Next-gen health care

University partnership elevates health care collaboration
By Malorie Sougéy

Carl Ade, associate professor of kinesiology, is the liaison between Kansas State University and Stormont Vail Health in a revitalized partnership that will provide more opportunities for clinical health care research collaboration.Kansas State University’s next-generation land-grant mission includes community health and well-being, and a revitalized partnership with a local health care system is part of that vision.

The Kansas State University and Stormont Vail Health Research Collaboration supports next-generation health care research, education, access and innovation by providing opportunities for K-State students and faculty to collaborate with Stormont Vail providers and patients. Stormont Vail Health is a nonprofit integrated health system.

Through this partnership, K-State experts — who are up to date on current trends, research and clinical trials — can carry out Stormont Vail practitioners’ ideas for research, allowing the practitioners to focus on patient care.

Students also get the opportunity for hands-on research and can potentially help facilitate clinical trials, experiences that are typically only available to medical school students, while also learning from guest speakers sponsored by the collaboration.

Carl Ade, associate professor of kinesiology in the College of Health and Human Sciences and liaison between K-State and Stormont Vail, emphasized the significance of multidisciplinary teams in modern research.

“For many of us doing health care research, we need to expand into the clinical realm, whether that’s access to patients, unique pieces of equipment, biosamples like blood or simply expertise. This partnership allows us to build these collaborative teams that advance research, teaching and patient care.”

Patients from across Kansas can participate in clinical trials that they might not otherwise have access to, and they can see their providers and go to the clinical research space all at Stormont Vail’s Manhattan campus.

Mary Martell, vice president and regional administrator for Stormont Vail, said the collaboration expands beyond the shared geography.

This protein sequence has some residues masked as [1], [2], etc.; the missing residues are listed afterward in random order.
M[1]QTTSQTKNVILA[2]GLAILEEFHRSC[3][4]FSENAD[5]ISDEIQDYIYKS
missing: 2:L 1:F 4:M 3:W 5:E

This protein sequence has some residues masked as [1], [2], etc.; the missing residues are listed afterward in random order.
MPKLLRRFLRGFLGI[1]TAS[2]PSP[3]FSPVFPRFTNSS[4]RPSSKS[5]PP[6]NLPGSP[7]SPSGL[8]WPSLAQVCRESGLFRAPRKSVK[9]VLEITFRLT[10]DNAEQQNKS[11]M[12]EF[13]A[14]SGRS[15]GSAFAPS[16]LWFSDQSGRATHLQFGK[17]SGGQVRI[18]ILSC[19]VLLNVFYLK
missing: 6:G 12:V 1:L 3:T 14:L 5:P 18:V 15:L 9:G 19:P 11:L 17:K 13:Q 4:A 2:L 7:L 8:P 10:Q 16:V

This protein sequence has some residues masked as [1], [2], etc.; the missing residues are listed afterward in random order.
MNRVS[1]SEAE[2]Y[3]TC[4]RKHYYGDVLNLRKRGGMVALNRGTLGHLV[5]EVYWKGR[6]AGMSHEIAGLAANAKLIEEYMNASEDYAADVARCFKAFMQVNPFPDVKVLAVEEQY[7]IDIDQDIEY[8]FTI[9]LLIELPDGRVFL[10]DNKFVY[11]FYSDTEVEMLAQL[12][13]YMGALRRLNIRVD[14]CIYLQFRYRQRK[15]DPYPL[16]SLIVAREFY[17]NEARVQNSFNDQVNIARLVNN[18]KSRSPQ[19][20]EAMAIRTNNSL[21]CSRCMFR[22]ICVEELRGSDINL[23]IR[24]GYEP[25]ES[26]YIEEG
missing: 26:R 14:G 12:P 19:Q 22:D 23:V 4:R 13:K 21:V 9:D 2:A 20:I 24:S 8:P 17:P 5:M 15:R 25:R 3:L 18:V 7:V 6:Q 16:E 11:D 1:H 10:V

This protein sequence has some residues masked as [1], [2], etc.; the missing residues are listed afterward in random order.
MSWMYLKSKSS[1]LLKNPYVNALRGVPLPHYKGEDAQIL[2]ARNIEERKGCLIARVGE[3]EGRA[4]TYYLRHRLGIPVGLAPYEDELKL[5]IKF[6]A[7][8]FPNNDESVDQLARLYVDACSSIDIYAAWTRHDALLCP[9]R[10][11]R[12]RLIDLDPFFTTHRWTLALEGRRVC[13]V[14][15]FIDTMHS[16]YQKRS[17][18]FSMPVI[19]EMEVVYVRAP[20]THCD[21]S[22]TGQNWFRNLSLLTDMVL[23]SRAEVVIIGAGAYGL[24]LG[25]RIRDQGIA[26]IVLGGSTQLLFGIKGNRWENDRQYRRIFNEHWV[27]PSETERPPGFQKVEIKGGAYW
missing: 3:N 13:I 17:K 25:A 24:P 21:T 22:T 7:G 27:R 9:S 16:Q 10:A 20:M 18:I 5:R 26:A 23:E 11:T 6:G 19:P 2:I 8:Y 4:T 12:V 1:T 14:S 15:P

“The work has already become regional, and its impact will reach far beyond as we work together to accelerate health care innovation,” Martell said.

K-State’s College of Arts and Sciences, College of Health and Human Sciences, Carl R. Ice College of Engineering and College of Veterinary Medicine have proposed or ongoing projects with Stormont Vail, including a study focused on brain blood vessel health in cancer survivors and research to find better ways to diagnose peripheral artery disease.

While the partnership is still relatively new, there are already ideas to expand its reach in the future, Ade said, including a vision for addressing rural health care challenges.

“We want to find ways to take our research and our findings into rural communities with K-State Research and Extension in support of the K-State 105 initiative and the Next-Gen K-State strategic plan,” Ade said

K-State 105 is the university’s answer to the call for a comprehensive economic growth and advancement solution for Kansas. Combined with K-State and Stormont Vail’s shared commitment to Kansan health and well-being — an area of focus in the Next-Gen K-State strategic plan — the momentum is building.

“As people are learning about this new capability, it’s making them think about projects that in the past they didn’t pursue because they weren’t feasible,” Ade said. “Because of this partnership, they can chase ideas and dreams they couldn’t before.”